14 key features that define a successful insurgency

by seangourley on December 21, 2009

Insurgencies are by their very nature difficult to understand. However each time an attack is launched and every time an IED explodes we start to know a little more about the structure of an insurgency. If we combine together enough of these attacks we start to build up a mosaic picture of the insurgency. Their actions can start to be defined mathematically and we can work backwards from these signatures to understand the fundamental forces that underlie the insurgency. This is exactly what we did in our latest research study “Common Ecology Quantifies Human Insurgency“.

With these models we can for the first time quantitatively understand more about what makes an insurgency successful. From our analysis and modeling we find that there are 14 key characteristics that define a successful insurgent ecosystem; these are listed below with a short name to describe the feature.

  1. Many body: There are many more autonomous insurgent groups operating within conflicts than we had previously thought. For example there are 100+ autonomous groups operating in Iraq (as of 2006).
  2. Fluidity: The insurgents are loosely grouped together to form fluid networks with short half-lives. This is very different from the rigid hierarchical networks that have been proposed for insurgent groups.
  3. Redundancy: If we remove the strongest group from the system another group will rise to replace the previous strongest group
  4. Splinter: When a group is broken it does not generally split in half but instead shatters into multiple pieces
  5. Redistribute: When a group is broken the components are redistributed amongst the other groups in the system. The redistribution is biased towards the most successful remaining groups.
  6. Snowball: The strongest groups grow fastest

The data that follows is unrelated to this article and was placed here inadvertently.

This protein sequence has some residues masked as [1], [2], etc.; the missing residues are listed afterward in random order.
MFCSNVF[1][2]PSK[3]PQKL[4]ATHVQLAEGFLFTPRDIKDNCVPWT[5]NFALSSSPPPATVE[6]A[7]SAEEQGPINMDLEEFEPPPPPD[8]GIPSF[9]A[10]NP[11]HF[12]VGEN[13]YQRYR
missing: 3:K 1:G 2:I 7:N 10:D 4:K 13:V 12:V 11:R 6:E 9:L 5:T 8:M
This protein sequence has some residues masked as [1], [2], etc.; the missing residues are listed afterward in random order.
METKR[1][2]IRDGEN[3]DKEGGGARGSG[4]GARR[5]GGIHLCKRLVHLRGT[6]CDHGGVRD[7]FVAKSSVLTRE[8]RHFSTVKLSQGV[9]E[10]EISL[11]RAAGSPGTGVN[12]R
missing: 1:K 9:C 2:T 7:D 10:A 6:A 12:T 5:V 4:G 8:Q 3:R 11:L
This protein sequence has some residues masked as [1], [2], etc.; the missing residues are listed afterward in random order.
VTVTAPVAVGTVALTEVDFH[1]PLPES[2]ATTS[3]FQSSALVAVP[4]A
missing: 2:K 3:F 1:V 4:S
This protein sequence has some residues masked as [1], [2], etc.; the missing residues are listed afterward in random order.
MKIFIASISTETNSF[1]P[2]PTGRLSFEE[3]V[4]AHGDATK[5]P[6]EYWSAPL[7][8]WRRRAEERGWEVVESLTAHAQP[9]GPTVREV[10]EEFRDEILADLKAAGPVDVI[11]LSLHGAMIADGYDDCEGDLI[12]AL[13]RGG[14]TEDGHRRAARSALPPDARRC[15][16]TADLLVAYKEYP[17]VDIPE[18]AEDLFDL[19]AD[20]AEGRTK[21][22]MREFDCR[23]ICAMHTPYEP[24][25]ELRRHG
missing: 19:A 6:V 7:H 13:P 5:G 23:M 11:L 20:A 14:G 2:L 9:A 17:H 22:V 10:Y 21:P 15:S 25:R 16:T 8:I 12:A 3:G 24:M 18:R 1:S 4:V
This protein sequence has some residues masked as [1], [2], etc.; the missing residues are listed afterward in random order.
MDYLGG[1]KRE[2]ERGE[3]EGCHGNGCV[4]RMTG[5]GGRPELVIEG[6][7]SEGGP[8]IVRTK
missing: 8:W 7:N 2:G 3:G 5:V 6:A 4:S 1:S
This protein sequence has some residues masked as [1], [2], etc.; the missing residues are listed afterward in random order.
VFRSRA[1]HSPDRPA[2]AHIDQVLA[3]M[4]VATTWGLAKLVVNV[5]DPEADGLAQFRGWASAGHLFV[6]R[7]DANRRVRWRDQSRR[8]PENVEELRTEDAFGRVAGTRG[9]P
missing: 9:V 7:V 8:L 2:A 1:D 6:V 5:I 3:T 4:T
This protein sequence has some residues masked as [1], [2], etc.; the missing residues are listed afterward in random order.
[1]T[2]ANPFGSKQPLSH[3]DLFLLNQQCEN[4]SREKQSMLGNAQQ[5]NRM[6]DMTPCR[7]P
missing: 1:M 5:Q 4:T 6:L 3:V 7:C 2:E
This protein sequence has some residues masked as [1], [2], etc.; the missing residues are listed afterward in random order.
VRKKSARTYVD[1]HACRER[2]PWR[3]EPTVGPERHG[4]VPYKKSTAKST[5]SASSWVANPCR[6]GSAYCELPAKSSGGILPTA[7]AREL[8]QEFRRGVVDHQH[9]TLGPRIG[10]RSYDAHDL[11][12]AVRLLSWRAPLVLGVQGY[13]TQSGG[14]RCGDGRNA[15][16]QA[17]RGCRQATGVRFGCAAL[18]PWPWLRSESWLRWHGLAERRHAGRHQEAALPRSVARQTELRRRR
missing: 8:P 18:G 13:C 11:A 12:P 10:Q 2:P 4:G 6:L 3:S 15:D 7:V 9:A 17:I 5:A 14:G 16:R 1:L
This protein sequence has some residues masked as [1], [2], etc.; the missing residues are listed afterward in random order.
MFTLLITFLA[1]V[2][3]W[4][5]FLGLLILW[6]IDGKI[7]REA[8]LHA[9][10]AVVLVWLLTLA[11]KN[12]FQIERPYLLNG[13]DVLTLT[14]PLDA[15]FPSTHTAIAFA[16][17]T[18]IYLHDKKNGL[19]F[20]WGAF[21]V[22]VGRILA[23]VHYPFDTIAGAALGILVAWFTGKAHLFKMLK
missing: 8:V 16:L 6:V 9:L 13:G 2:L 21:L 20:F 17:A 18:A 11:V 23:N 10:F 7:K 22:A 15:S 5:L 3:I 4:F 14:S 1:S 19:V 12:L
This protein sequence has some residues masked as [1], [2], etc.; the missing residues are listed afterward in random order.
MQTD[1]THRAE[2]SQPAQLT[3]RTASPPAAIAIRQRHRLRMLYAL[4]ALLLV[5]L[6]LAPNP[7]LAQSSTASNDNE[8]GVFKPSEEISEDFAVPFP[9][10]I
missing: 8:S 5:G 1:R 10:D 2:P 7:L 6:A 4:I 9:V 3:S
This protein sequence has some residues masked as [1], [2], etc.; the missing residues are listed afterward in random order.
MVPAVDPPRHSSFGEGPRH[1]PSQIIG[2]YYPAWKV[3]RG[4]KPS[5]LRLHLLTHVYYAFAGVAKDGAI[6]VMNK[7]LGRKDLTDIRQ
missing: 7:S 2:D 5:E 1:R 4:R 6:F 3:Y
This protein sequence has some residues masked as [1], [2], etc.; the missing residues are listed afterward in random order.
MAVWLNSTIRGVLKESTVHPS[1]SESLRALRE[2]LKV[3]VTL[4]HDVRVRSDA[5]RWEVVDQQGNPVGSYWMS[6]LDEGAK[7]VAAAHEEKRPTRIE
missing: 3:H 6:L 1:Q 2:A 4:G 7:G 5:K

7. Tall poppy: The strongest groups are the predominant targets for opposition forces
  8. Internal competition: There is direct competition amongst insurgent groups for both resources and media exposure. They are competing with each other in addition to fighting the stronger counterinsurgent forces.
  9. Independent co-ordination: Autonomous groups act in a coordinated fashion as a result of the competition that exists between them.
  10. Emergent structure: Attacks in both Iraq and Colombia become ‘less random’ and more coordinated over time
  11. Evolution: The strategies employed by the groups evolve over time where successful groups/strategies survive and unsuccessful strategies/groups are replaced.
  12. High dimensional: Connection occurs over high dimensions (i.e. Internet, cell phone etc) and is not dominated by geographic connections.
  13. Non-linear: It is approximately 316* times harder to kill 100 people in an attack than it is to kill 10 people. (*Results for a conflict with alpha=2.5).
  14. Independent clones: the fundamental structure and dynamics of insurgent groups is largely independent of religious, political, ideological or geographic differences.

What can we learn from insurgents? Should the US military adopt more of these principles? Can we apply these organizational characteristics to other problems? You can read more about the research over at the TED blog, including the in depth interview I did with them.

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{ 3 comments… read them below or add one }

Brad March 8, 2010 at 9:49 pm

interesting list, but these concepts you describe are known and although the public may be largely unaware of insurgency characteristics, the military for the most part has known and taught these concepts as far back as Julius Caesar’s campaigns in Spain, Gaul, and Britania.

physician assistant April 21, 2010 at 8:36 pm

Keep posting stuff like this i really like it

Aiken Ortiz September 16, 2010 at 5:00 am

interesting list, but these concepts you describe are known and although the public may be largely unaware of insurgency characteristics, the military for the most part has known and taught these concepts as far back as Julius Caesar’s campaigns in Spain, Gaul, and Britania.
+1

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